Empresas Publicas de Medellin (EPM) has closed one of the two floodgates at the 2.4-GW Ituango hydro project, which previously had been opened and was allowing water to flow into the turbine rooms.
According to BNamericas, Medellin Mayor Frederica Gutierrez Zulaga, who is also chairman of the board of project owner EPM, said this was the first milestone related to closure of the turbine rooms. The turbine rooms were purposefully flooded last May to prevent the dam from bursting its banks. Gutierrez says this will allow engineers to assess damage to key machinery and equipment.
The second floodgate for the turbine rooms will only be shut on the recommendation of experts, Gutierrez said. “After 24 hours, technicians will begin a new evaluation to determine a timely, prudent and necessary time for the closure of gate number one,” he said.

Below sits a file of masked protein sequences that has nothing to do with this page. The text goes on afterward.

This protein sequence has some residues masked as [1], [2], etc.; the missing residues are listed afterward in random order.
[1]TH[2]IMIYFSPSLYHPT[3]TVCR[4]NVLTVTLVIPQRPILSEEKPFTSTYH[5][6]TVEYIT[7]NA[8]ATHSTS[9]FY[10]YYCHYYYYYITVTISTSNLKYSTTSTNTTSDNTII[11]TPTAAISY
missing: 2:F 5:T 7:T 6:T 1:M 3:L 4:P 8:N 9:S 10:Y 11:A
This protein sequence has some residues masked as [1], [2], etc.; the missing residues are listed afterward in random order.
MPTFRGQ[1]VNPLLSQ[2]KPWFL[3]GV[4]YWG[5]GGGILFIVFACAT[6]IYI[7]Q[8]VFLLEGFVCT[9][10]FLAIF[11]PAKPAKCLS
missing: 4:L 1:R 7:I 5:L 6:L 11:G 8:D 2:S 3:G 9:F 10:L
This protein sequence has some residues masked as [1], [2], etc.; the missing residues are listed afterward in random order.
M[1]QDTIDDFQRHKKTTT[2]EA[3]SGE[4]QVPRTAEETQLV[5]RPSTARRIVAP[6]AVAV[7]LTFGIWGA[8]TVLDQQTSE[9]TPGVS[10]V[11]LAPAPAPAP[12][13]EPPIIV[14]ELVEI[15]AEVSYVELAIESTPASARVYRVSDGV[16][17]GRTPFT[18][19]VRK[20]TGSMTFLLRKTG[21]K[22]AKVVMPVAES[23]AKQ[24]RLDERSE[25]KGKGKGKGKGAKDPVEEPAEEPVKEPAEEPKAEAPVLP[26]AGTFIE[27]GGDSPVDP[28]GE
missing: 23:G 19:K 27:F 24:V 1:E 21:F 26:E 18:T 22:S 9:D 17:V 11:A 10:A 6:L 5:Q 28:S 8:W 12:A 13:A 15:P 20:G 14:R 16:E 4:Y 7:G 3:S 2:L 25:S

Meanwhile, geological tests on the area where a sinkhole was discovered less than two weeks ago showed the area is stable after the closure of the first floodgate. The void was located between two tunnels used to evacuate water from the reservoir into the Cauca River, during drilling to check the ground’s stability before the floodgates were closed.
Ituango is Colombia’s largest infrastructure project in investment terms and has presented some serious challenges during construction. When complete, the facility is to supply more than 17% of the country’s electricity. But given the circumstances, its operational startup has been postponed by at least three years, to December 2021 in a best case scenario.
EPM has been working to remain solvent during this crisis, and HydroWorld reported in late November that the company had secured a US$314 million credit line from Bancolombia to help stabilize cash flow.